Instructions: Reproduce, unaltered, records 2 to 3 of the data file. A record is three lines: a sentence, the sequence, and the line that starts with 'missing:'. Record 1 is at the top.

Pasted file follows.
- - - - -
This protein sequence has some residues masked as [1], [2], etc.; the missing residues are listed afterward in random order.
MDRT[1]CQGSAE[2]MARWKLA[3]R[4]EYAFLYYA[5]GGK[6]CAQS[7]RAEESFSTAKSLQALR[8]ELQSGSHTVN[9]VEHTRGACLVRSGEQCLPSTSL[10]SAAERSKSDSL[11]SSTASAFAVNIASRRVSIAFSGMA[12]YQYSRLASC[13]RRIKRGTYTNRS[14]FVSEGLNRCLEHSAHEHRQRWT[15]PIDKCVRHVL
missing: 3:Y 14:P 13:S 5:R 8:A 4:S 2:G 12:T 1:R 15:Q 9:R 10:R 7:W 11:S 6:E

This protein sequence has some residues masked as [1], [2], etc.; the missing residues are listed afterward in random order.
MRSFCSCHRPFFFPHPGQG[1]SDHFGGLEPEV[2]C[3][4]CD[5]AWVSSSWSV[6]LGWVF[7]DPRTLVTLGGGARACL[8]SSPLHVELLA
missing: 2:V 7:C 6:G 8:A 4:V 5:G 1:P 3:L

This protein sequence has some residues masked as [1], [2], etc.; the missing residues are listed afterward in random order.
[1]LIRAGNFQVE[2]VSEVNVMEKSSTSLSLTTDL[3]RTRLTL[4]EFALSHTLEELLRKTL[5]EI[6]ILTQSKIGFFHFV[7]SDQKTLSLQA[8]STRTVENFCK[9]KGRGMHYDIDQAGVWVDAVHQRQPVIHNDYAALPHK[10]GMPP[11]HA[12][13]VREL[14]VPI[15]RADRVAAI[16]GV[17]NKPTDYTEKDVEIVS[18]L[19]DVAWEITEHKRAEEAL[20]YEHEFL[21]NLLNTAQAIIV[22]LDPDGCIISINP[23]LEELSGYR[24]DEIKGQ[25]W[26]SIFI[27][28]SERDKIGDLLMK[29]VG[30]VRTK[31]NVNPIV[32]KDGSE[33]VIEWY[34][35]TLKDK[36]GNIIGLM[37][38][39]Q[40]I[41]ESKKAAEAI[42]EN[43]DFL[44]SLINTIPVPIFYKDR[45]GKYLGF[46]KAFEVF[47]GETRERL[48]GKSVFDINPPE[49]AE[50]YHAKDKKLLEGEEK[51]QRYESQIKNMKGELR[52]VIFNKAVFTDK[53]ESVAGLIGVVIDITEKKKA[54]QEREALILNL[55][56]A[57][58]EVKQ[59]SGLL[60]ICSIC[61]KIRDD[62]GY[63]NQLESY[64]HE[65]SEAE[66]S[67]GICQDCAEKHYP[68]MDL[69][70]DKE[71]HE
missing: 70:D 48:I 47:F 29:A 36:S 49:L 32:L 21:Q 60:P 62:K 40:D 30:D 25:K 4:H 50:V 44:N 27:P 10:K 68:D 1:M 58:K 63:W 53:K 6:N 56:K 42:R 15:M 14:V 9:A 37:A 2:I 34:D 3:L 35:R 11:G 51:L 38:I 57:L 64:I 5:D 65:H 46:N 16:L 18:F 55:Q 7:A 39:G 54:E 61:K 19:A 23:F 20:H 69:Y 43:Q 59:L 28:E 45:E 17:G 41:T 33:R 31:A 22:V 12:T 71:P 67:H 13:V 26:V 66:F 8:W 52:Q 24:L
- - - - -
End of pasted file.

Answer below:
This protein sequence has some residues masked as [1], [2], etc.; the missing residues are listed afterward in random order.
MRSFCSCHRPFFFPHPGQG[1]SDHFGGLEPEV[2]C[3][4]CD[5]AWVSSSWSV[6]LGWVF[7]DPRTLVTLGGGARACL[8]SSPLHVELLA
missing: 2:V 7:C 6:G 8:A 4:V 5:G 1:P 3:L

This protein sequence has some residues masked as [1], [2], etc.; the missing residues are listed afterward in random order.
[1]LIRAGNFQVE[2]VSEVNVMEKSSTSLSLTTDL[3]RTRLTL[4]EFALSHTLEELLRKTL[5]EI[6]ILTQSKIGFFHFV[7]SDQKTLSLQA[8]STRTVENFCK[9]KGRGMHYDIDQAGVWVDAVHQRQPVIHNDYAALPHK[10]GMPP[11]HA[12][13]VREL[14]VPI[15]RADRVAAI[16]GV[17]NKPTDYTEKDVEIVS[18]L[19]DVAWEITEHKRAEEAL[20]YEHEFL[21]NLLNTAQAIIV[22]LDPDGCIISINP[23]LEELSGYR[24]DEIKGQ[25]W[26]SIFI[27][28]SERDKIGDLLMK[29]VG[30]VRTK[31]NVNPIV[32]KDGSE[33]VIEWY[34][35]TLKDK[36]GNIIGLM[37][38][39]Q[40]I[41]ESKKAAEAI[42]EN[43]DFL[44]SLINTIPVPIFYKDR[45]GKYLGF[46]KAFEVF[47]GETRERL[48]GKSVFDINPPE[49]AE[50]YHAKDKKLLEGEEK[51]QRYESQIKNMKGELR[52]VIFNKAVFTDK[53]ESVAGLIGVVIDITEKKKA[54]QEREALILNL[55][56]A[57][58]EVKQ[59]SGLL[60]ICSIC[61]KIRDD[62]GY[63]NQLESY[64]HE[65]SEAE[66]S[67]GICQDCAEKHYP[68]MDL[69][70]DKE[71]HE
missing: 70:D 48:I 47:F 29:A 36:S 49:L 32:L 21:Q 60:P 62:K 40:D 30:D 25:K 4:H 50:V 44:N 27:P 10:K 68:D 1:M 58:K 63:W 53:K 6:N 56:K 42:R 15:M 14:V 9:A 37:A 2:I 34:D 3:L 35:R 11:G 51:L 38:I 57:L 64:I 5:D 65:H 46:N 16:L 18:F 55:Q 7:A 39:G 54:E 61:K 19:A 23:F 20:H 69:Y 43:Q 59:L 28:E 45:E 17:G 41:T 33:R 31:A 22:V 12:T 71:P 67:H 13:V 26:V 66:F 8:W 52:Q 24:L